LinkedIn is a useful networking tool and is considered a professional platform to connect with other working professionals, it can therefore be a helpful networking tool for freelance graphic designers and here’s how you can make the most of it. Make sure to complete your profile so it has the most up-to-date information and can reflect your personal brand. By adding more information to your profile, you can transform it from a beginner to an all-star profile where you will be better recognised on the platform. On LinkedIn, you can connect with anyone who has an account so don’t be scared to connect with relevant contacts such as past clients or those you want to target for future work. The more connections you have, the more visible your profile will be for others to connect with you too. Your connections can also endorse your skills which will benefit your reputation as a freelance graphic designer and make you appear as a great choice to prospective clients. Networking is also a great way to reach out to other freelancers in case of future opportunities to collaborate. When collaborating with other freelancers, include them in the whole creative process as their passion for the project will shine through and can generate better work for both of you. You can send messages on LinkedIn so why not reach out to freelancers with complimenting skills and offer to collaborate.
If you have lots of copies of your work and you don't mind losing a few along the way, then leaving your book isn't a bad idea. If you only have 'one-offs' then don't. It’s a great idea to create a blog or a website as a way of showcasing your work. A website can help you be found and if it’s well designed, it will show your talent and skill itself. You can also showcase your work on social media too, as a freelancer having social media profiles is key. If you work in creative fields such as graphic design, you can use Instagram to create a portfolio of your work.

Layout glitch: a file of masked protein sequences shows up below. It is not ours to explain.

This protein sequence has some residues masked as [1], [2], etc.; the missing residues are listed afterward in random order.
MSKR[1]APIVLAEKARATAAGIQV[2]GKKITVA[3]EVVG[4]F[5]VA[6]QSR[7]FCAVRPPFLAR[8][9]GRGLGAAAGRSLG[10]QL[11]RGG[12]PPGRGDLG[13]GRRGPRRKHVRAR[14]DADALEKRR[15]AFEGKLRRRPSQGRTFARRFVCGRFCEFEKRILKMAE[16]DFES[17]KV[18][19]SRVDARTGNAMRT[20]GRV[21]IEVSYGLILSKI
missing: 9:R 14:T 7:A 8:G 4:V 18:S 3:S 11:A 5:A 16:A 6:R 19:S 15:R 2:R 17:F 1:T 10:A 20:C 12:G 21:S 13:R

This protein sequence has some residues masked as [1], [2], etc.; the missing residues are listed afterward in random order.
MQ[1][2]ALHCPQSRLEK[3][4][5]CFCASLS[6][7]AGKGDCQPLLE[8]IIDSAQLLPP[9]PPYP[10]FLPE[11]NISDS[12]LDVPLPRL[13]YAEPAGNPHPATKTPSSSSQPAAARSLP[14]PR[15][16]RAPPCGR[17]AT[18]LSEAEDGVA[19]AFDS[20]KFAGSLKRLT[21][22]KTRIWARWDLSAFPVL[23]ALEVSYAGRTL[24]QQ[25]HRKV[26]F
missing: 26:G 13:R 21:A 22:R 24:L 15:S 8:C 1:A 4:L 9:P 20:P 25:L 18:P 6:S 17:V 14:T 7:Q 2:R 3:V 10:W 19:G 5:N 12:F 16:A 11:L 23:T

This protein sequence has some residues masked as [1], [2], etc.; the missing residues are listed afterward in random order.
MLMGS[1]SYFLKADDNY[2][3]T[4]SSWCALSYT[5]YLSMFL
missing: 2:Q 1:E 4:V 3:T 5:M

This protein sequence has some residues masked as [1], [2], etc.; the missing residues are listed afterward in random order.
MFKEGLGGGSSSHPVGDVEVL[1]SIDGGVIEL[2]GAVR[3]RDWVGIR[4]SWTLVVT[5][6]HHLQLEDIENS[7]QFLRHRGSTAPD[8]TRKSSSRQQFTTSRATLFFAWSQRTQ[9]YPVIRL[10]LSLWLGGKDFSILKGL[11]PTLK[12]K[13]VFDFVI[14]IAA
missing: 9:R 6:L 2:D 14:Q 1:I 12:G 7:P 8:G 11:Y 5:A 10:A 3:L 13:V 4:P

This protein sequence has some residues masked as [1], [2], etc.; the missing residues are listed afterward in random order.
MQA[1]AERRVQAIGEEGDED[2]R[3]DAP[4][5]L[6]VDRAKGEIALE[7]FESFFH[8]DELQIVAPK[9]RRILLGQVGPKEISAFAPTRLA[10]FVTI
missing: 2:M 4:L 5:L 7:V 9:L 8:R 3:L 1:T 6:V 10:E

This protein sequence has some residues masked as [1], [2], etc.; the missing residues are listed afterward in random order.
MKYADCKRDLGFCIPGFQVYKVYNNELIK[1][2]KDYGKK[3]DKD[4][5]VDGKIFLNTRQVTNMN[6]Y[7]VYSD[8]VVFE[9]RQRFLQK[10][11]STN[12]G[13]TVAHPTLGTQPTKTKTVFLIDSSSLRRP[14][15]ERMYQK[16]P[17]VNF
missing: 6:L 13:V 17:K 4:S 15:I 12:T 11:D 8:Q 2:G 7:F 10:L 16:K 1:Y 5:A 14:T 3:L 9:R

In your portfolio as a freelance graphic designer, it is important to be concise and demonstrate your best work rather than all of your projects. When creating your portfolio, you should highlight your key work experience and skills. You should also personalise your portfolio to your potential clients where possible, and give examples of what you specialise in, especially if it is particularly relevant to their business or project. Specialising in a particular area allows clients to see your UVP (unique value proposition) and it can make you stand out from other freelance graphic designers. Adding your previous clients to your portfolio can show you as a reliable freelancer and show your target audience.